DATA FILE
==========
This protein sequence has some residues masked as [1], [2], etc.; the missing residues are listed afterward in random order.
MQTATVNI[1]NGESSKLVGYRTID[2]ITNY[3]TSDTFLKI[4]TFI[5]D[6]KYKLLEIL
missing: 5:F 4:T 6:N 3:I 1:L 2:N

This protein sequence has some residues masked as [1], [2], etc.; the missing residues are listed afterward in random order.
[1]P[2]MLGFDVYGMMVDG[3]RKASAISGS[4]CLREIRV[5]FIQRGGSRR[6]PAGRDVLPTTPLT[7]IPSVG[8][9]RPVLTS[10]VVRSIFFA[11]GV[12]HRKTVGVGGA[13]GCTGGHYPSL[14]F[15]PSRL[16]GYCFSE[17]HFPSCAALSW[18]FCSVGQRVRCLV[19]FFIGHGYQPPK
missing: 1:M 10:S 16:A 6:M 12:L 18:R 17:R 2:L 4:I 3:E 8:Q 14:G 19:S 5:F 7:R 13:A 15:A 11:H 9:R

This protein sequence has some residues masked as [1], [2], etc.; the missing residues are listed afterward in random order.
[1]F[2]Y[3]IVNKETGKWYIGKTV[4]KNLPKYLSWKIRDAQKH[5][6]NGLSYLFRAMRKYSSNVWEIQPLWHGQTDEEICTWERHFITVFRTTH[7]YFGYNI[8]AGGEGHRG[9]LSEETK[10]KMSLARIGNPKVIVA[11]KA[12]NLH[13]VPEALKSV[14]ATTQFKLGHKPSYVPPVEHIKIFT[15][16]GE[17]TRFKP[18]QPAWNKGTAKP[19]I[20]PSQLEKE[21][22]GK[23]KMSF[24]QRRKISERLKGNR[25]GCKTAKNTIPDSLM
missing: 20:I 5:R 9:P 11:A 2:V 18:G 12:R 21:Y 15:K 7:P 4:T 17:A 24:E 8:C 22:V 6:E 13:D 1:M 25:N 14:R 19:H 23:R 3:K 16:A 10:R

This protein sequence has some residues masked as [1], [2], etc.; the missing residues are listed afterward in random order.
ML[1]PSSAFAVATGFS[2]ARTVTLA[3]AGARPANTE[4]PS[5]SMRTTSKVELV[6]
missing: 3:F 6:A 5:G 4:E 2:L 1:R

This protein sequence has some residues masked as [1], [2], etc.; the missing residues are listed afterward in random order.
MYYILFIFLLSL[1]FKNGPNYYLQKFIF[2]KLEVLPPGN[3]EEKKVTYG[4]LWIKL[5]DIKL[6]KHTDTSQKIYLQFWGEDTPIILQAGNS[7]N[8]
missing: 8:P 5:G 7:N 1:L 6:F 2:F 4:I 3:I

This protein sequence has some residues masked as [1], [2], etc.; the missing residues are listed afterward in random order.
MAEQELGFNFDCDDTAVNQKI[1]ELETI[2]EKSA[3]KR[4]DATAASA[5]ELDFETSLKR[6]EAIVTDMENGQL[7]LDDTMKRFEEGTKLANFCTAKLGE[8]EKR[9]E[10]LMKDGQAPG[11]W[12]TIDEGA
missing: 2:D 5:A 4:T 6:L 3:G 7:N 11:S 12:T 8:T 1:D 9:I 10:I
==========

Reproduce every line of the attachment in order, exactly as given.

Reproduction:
This protein sequence has some residues masked as [1], [2], etc.; the missing residues are listed afterward in random order.
MQTATVNI[1]NGESSKLVGYRTID[2]ITNY[3]TSDTFLKI[4]TFI[5]D[6]KYKLLEIL
missing: 5:F 4:T 6:N 3:I 1:L 2:N

This protein sequence has some residues masked as [1], [2], etc.; the missing residues are listed afterward in random order.
[1]P[2]MLGFDVYGMMVDG[3]RKASAISGS[4]CLREIRV[5]FIQRGGSRR[6]PAGRDVLPTTPLT[7]IPSVG[8][9]RPVLTS[10]VVRSIFFA[11]GV[12]HRKTVGVGGA[13]GCTGGHYPSL[14]F[15]PSRL[16]GYCFSE[17]HFPSCAALSW[18]FCSVGQRVRCLV[19]FFIGHGYQPPK
missing: 1:M 10:S 16:A 6:M 12:L 18:R 17:R 2:L 4:I 3:E 8:Q 14:G 19:S 5:F 7:R 13:A 15:A 11:H 9:R

This protein sequence has some residues masked as [1], [2], etc.; the missing residues are listed afterward in random order.
[1]F[2]Y[3]IVNKETGKWYIGKTV[4]KNLPKYLSWKIRDAQKH[5][6]NGLSYLFRAMRKYSSNVWEIQPLWHGQTDEEICTWERHFITVFRTTH[7]YFGYNI[8]AGGEGHRG[9]LSEETK[10]KMSLARIGNPKVIVA[11]KA[12]NLH[13]VPEALKSV[14]ATTQFKLGHKPSYVPPVEHIKIFT[15][16]GE[17]TRFKP[18]QPAWNKGTAKP[19]I[20]PSQLEKE[21][22]GK[23]KMSF[24]QRRKISERLKGNR[25]GCKTAKNTIPDSLM
missing: 20:I 5:R 9:P 11:A 2:V 18:G 12:R 21:Y 15:K 7:P 4:T 17:A 24:E 8:C 22:V 6:E 13:D 1:M 25:N 14:R 19:H 23:R 3:K 16:A 10:R

This protein sequence has some residues masked as [1], [2], etc.; the missing residues are listed afterward in random order.
ML[1]PSSAFAVATGFS[2]ARTVTLA[3]AGARPANTE[4]PS[5]SMRTTSKVELV[6]
missing: 3:F 6:A 5:G 4:E 2:L 1:R

This protein sequence has some residues masked as [1], [2], etc.; the missing residues are listed afterward in random order.
MYYILFIFLLSL[1]FKNGPNYYLQKFIF[2]KLEVLPPGN[3]EEKKVTYG[4]LWIKL[5]DIKL[6]KHTDTSQKIYLQFWGEDTPIILQAGNS[7]N[8]
missing: 8:P 5:G 7:N 1:L 6:F 2:F 4:I 3:I

This protein sequence has some residues masked as [1], [2], etc.; the missing residues are listed afterward in random order.
MAEQELGFNFDCDDTAVNQKI[1]ELETI[2]EKSA[3]KR[4]DATAASA[5]ELDFETSLKR[6]EAIVTDMENGQL[7]LDDTMKRFEEGTKLANFCTAKLGE[8]EKR[9]E[10]LMKDGQAPG[11]W[12]TIDEGA
missing: 2:D 5:A 4:T 6:L 3:G 7:N 11:S 12:T 8:T 1:D 9:I 10:I